Think these pieces were made from pencil, pen or paint? Think again. Artist Matthew Cusick cuts away pieces on maps, atlases, encyclopedias and school textbooks, to create crazy collages that look like drawings or paintings. "I like to catalog, archive, and arrange information and then dismantle, manipulate, and reconfigure it," he says.
Cusick flips around road, river and transit lines, piecing them together to form everything from portraits to landscapes. While Cusick sometimes adds paint (like acrylic) to these pieces, by and large, the colors are taken from the maps' topography. Cusick explains how he got started with working with maps:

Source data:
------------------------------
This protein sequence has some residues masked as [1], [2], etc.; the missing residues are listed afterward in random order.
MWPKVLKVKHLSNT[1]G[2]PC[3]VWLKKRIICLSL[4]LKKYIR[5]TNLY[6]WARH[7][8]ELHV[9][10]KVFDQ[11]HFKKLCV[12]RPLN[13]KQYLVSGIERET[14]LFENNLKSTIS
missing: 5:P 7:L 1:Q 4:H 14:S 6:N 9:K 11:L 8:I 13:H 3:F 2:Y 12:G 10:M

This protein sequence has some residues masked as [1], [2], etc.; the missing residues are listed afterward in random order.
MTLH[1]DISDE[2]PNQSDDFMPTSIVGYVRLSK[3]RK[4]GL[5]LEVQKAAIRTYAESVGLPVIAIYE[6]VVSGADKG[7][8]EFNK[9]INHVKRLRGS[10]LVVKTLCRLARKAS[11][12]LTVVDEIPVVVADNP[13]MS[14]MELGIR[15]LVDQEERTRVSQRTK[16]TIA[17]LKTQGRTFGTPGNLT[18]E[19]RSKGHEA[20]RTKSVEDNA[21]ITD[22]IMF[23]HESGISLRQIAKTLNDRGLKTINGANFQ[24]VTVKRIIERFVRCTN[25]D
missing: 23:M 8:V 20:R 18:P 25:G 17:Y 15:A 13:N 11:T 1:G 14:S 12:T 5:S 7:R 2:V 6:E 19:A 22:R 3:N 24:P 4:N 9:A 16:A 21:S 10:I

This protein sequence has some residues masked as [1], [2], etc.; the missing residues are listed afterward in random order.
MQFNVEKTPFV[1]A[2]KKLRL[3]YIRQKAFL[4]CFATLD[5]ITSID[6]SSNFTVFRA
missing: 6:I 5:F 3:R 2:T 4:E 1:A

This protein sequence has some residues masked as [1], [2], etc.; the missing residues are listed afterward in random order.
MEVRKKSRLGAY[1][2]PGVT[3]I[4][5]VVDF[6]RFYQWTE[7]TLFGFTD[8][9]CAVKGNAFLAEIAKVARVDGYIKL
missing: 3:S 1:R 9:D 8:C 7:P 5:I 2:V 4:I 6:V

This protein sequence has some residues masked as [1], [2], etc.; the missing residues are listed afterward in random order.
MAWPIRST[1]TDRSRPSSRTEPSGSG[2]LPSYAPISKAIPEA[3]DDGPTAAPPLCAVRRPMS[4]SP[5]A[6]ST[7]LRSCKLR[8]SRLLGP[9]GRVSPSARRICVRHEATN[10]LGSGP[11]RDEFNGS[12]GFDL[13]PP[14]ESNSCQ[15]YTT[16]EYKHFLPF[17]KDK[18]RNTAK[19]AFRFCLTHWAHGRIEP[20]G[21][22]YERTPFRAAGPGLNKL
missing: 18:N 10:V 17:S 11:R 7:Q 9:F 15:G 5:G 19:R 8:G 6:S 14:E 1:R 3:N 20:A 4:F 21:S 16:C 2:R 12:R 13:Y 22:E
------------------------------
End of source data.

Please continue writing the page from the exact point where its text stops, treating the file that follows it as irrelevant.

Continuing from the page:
About nine years ago, frustrated with paint and brushes, I just started experimenting with some maps I had laying around the studio. I found that maps have all the properties of a brushstroke: nuance, density, line, movement, and color. Their palette is deliberate and symbolic, acting as a cognitive mechanism to help us internalize the external. And furthermore, since each map fragment is an index of a specific place and time, I could combine fragments from different maps and construct geographical timelines within my paintings.
Browse the works of Matthew Cusick on his website.
Now this is called creativity with maps! Anyone out there with such innovative map creativity?!?